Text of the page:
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Bizarre calls from Wyoming puzzle, perturb Virginians

Over the past few days, message forums and mailing lists in Northern Virginia neighborhoods have lit up with versions of the same complaint: Who is this nutcase calling from 307-459-1039 and why won't he/she/it ever say anything when I pick up?

The first detailed report of these calls seems to have come from Huffington Post blogger Tamar Abrams on Saturday morning. She described the same pattern others have heard: calls at random times of the day and night that consist only of a few seconds of silence before dropping.

Abrams noted the expansive reach of the 307 area code, which covers the entire state of Wyoming. She wondered if some sort of numerical yearning for Northern Virginia's 703 area code could explain the calls: "Apparently 307 has been pining for 703. Some kind of funhouse mirror activity?"

On my Arlington neighborhood's mailing list, users of Verizon and Comcast phone services have shared their own reports with varying degrees of exasperation. My wife and I are pretty sure that we've been the recipient of these calls ourselves, but without Caller ID on our home line we can't say for sure. (We get so few calls on it that we use a simpler method of call screening: We let every call before 7 p.m. on weekdays go to the answering machine first.)

On Sunday, the Arlington news site ARLnow.com picked up the story, followed this morning by NBC Washington.

But the essential mystery of these calls remains. Although Seattle-based Pierz Group's whitepages.com site identifies 307-459-1039 as a land line in Cheyenne, attempts to call the number fail. And with 55,614 inhabitants in the "Magic City of the Plains," as per the latest estimates, a house-to-house search would take some time.

Verizon spokesman Harry Mitchell e-mailed this morning to say "our people are looking into it" but had nothing else to share. Update, 8:50 p.m.: Mitchell e-mailed Monday evening to say "We have blocked the number from reaching our customers, and we continue to work with the carrier who has the number to investigate who's ultimately responsible for this."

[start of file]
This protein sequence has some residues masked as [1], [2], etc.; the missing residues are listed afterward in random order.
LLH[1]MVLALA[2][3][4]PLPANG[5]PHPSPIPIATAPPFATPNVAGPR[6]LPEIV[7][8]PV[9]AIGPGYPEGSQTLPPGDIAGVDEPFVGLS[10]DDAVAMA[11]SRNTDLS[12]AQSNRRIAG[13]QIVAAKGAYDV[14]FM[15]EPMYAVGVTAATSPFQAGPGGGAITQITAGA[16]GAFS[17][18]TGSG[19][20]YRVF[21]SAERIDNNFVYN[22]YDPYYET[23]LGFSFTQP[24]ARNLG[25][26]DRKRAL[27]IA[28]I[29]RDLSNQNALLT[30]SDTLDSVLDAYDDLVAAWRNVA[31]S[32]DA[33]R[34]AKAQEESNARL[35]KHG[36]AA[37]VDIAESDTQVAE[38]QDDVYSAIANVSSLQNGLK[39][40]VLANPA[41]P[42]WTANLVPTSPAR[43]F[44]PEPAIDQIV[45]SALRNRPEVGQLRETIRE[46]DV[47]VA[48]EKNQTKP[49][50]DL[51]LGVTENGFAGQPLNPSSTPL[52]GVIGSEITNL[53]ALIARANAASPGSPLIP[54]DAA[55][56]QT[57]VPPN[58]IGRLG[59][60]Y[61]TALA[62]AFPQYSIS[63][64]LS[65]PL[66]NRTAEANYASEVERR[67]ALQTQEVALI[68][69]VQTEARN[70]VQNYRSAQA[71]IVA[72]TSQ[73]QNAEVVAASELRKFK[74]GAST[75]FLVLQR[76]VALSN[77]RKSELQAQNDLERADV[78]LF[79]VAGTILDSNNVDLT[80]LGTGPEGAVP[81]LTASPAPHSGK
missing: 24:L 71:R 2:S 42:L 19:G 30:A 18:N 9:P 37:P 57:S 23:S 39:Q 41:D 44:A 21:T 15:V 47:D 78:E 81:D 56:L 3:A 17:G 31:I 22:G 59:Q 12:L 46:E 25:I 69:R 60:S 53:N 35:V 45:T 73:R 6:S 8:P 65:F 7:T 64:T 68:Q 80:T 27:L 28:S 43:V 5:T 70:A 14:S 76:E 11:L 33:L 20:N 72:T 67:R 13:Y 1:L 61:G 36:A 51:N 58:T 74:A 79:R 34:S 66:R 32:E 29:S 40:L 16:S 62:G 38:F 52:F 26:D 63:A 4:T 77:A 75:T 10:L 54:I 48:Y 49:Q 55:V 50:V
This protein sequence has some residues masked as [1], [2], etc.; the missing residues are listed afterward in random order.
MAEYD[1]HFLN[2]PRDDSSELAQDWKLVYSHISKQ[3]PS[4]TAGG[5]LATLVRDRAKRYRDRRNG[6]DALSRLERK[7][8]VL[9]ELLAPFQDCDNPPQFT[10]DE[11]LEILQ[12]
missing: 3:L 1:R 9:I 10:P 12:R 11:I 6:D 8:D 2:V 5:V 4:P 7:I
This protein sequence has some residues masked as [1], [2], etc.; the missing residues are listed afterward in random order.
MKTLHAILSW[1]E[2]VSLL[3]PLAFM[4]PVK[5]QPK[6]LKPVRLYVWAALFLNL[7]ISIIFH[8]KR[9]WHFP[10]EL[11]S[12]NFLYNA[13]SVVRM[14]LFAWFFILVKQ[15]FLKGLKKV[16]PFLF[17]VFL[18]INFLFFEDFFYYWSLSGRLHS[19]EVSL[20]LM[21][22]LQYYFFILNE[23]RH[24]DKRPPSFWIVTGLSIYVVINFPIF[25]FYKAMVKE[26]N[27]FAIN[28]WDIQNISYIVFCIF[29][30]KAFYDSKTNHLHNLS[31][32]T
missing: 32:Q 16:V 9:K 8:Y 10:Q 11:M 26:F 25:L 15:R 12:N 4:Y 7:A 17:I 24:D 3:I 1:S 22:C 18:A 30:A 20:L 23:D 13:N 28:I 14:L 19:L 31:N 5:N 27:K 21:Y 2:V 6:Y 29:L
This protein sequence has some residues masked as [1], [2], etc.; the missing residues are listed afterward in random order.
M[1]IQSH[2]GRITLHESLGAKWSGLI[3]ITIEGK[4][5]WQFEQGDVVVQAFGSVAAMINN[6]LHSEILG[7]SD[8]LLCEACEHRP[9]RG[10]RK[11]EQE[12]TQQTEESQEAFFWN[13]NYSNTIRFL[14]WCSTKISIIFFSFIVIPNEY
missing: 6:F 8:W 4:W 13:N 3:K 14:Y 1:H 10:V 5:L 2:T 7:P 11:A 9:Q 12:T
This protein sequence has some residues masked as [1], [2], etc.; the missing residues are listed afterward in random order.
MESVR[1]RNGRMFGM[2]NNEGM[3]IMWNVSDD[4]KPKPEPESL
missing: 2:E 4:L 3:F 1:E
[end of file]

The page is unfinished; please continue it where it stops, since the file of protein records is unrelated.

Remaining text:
My own favorite theory is that we're being bothered by a hacker engaged in "war dialing," calling random numbers in an attempt to find a modem or fax machine that could later be exploited. (Readers of a certain age may recall watching Matthew Broderick's character employ this tactic in the 1983 movie "War Games.") But that raises another question: Why would any self-respecting hacker in the year 2010 bother looking for modems or fax machines?

Have an alternate theory -- or just want to gripe about these oddball calls? The comments are all yours.

By Rob Pegoraro  |  April 26, 2010; 10:18 AM ET
Categories:  Telecom  
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Comments

A land line? An answering machine??

Posted by: davezatz | April 26, 2010 12:35 PM | Report abuse

Residents in University Park, MD, have also reported these calls on the neighborhood elist.

Posted by: umprof | April 26, 2010 12:40 PM | Report abuse

I wouldn't be surprised if it's an autodialer. I'm in the 703 area code, and got at least 3 calls EVERY day in February from Kay Bailey Hutchenson's campaign office in Texas (area code 705 I think). Autodialers need to be OUTLAWED. Only human beings should be allowed to call residences.

Posted by: Russtinator | April 26, 2010 12:52 PM | Report abuse

We're in Arlington, and got the first call (that we know of) from this on Thursday evening. Then the fun began -- calls at about 3 a.m., 4:45 a.m. and 5:15 a.m. Saturday morning. With a wee one to try to keep asleep, we were none too pleased and had to turn off our ringer. Haven't received calls since that we know of, and we're hoping it stays that way!

Posted by: hmom | April 26, 2010 2:45 PM | Report abuse

I've been hit by this mystery caller for the past several days. All the calls come between midnight and 6am, making sure to interupt your sleep. Many of my neighbors report the same thing.

I talked to the Wyoming Police yesterday and they said that whoever or whatever was making these calls was actually doing so from the East Coast...but the bigger mystery remains...why hasn't the phone company simply turned this # off? How many complaints and police reports do they need?

Posted by: Merlin5 | April 26, 2010 3:38 PM | Report abuse

I've been getting these calls for over a week - mostly during the day. I just let the answering machine take them, but no message is ever left. Then at 2:54 AM Sunday I got one.. It gets real annoying when they start coming in in the middle of the night. Hopefully someone will trace this back to the originator.

Posted by: jesbo1 | April 26, 2010 4:11 PM | Report abuse

There's probably 10,000 federal machines in that area with unknown modems and phone connections, so war dialing is probably still a fun and profitable activity. Nobody has superfluous, unknown, and unmonitored computers like the feds...

Posted by: mendelsonmustgo | April 26, 2010 4:57 PM | Report abuse

I am a Cheyenne resident and don't know of any telemarketers in town who might be using autodialers. There is a gubernatorial race on — but why would they be calling the east coast?

Posted by: Modest_Holdings | April 26, 2010 5:09 PM | Report abuse